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Event Mentor Best Practices
So you want to be a Mentor at a NodeSchool Event? HOORAY !!!
Here's some general advice & guidelines, and links to useful resources.
This document is currently very Mac-focused. Much of the advice will also line up with *nix-based systems. Contributions from Windows-savvy developers are appreciated.
- Ratios: Try and get a mentor:student ratio of around 1:5 or more
- For the long-game, encourage people to become mentors or help people find one over in Node Forward Mentors.
On Being a Mentor
Every NodeSchool Event requires a different level of effort. It largely depends upon the Student-to-Mentor ratio, and the Students' collective level of knowledge. You could end up being very busy, or you might end up spending most of your time off to the side chatting with folks or clacking on a personal project.
Your expertise will be in greatest demand at the start of the Event when everyone is going through the Setup process.
learnyounode workshoppers so you understand how the software works and what the attendees are dealing with.
Do you need be an expert Node ninja guru double-rainbow? No! If you are stumped on an attendee's question, it's more than okay to call on another mentor for backup, or sit and work through the problem with the attendee. Teaching truly is the best way to learn; you don't need to have landed a patch in Node core to be a great mentor!
How to Help
Your role as a Mentor is to facilitate the learning experience of the Students.
In general, it's usually good practice to keep a light touch in your Mentoring. This helps the Student feel at ease and gain confidence in their own accomplishments. Even better, it encourages them to feel free to ask for help.
Encourage Students to pair up as they work
There's a lot to be said for having people learn from each other. This even goes for two (or more) Students who have little-to-no Node.js experience. A Mentor can always step in when needed, and they'll end up helping multiple people at once. Yay efficiency!
The Event staff may even suggest a bit of re-seating before the Event starts to balance the Students per level of knowledge.
Observe the Students, and offer help where needed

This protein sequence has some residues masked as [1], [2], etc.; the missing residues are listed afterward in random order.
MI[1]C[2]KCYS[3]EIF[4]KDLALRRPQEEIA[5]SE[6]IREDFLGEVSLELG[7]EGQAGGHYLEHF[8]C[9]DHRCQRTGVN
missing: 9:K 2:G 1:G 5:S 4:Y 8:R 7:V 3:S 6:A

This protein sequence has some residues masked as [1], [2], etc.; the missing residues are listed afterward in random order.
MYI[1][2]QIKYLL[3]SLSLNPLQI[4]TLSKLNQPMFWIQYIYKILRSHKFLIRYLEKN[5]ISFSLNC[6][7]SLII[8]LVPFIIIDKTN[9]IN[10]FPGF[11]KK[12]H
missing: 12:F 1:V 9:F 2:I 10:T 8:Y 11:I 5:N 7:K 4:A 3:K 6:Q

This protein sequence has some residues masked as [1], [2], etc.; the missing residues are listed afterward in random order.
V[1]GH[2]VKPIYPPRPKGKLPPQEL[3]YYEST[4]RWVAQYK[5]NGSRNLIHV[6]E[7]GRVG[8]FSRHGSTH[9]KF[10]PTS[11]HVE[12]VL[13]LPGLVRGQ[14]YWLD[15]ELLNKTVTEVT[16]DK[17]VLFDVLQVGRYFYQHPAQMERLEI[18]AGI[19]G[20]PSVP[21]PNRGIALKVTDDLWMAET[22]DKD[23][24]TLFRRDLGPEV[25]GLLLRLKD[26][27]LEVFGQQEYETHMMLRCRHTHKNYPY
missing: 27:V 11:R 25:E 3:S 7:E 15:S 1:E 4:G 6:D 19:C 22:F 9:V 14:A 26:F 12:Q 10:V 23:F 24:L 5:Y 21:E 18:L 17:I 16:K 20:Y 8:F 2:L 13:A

Sure, there will be moments when you'll be helping one or more Students for a good chunk of time, especially early on during Setup. But in between those moments, you'll mostly be in 'hovering' mode.
Stand back and watch for Students who are looking to make eye contact with a Mentor. They're the easiest people to help, because they're asking. Offer as much guidance as they need, then go back to 'hovering' and let them apply your advice.
Keep an eye out for Students who seem to be in that frustrated stuck state that we're all so familiar with. Ask the student if they want some guidance. Be prepared to step away and let them struggle through it themselves if they prefer.
You might even suggest that they pair up with a more experienced Student sitting next to them, if all parties are willing.
Teach to the Student's level of understanding
It's a delicate balance to provide just the right amount of help. Some Students will want to soak up everything they can, and some will want to race to the end with as little tangential learning as possible.
This is something you'll get a feel for as you gain teaching experience. A great question to ask the Student is; "How much do you want to learn?"
It's often good practice to teach the Student how to 'fish for themselves'. But if they bump into a difficult situation -- eg. Setup insanity -- then doing the fishing for them is totally fine. Take the time to explain what you're doing as you go, and the Student will absorb as much as they can (or want to).